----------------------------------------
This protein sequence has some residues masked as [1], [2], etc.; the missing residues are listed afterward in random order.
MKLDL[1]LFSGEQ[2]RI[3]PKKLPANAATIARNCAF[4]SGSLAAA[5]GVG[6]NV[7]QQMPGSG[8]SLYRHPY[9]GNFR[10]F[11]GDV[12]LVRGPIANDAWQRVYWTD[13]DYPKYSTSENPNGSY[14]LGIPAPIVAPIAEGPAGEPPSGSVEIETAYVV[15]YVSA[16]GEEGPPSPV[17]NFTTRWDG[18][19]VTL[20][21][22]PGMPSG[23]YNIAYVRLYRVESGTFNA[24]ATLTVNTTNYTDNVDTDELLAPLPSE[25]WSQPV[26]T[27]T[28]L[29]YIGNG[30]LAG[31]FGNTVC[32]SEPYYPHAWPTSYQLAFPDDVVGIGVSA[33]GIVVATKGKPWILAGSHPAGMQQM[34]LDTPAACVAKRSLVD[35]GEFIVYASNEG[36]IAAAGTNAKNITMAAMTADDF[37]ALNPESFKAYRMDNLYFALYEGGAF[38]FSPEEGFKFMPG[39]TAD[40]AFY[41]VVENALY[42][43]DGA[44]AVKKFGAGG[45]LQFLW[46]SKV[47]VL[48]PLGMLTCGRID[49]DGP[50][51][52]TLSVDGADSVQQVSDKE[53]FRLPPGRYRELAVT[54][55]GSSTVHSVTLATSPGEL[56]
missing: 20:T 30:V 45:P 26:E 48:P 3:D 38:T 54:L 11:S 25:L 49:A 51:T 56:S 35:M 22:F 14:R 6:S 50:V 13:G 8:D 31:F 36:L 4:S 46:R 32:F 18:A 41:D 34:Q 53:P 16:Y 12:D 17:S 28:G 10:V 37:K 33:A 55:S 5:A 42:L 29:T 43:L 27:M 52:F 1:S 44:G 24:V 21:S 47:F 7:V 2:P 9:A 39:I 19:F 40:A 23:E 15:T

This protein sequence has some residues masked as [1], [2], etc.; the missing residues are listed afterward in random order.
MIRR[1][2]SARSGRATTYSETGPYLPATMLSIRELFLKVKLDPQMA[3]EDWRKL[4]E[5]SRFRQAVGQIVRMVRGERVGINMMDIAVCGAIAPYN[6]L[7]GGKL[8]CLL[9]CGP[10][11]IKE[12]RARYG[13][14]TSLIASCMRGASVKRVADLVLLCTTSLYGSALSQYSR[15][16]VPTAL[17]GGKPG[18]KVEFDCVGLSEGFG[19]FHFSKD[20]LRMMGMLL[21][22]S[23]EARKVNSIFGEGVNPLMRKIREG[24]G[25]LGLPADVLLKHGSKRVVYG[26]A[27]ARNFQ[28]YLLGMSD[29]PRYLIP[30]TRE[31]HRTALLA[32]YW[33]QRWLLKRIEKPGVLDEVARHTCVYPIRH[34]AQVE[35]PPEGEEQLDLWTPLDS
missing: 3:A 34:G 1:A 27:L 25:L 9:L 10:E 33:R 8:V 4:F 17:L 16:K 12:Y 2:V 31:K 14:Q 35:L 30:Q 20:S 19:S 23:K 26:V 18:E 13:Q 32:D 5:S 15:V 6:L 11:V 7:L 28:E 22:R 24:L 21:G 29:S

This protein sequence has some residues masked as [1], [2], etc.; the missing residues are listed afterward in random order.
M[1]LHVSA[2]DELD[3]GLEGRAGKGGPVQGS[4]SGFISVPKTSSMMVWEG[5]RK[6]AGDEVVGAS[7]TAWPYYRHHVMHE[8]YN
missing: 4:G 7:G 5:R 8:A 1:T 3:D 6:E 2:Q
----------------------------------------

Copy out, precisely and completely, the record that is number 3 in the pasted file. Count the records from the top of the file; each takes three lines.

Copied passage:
This protein sequence has some residues masked as [1], [2], etc.; the missing residues are listed afterward in random order.
M[1]LHVSA[2]DELD[3]GLEGRAGKGGPVQGS[4]SGFISVPKTSSMMVWEG[5]RK[6]AGDEVVGAS[7]TAWPYYRHHVMHE[8]YN
missing: 4:G 7:G 5:R 8:A 1:T 3:D 6:E 2:Q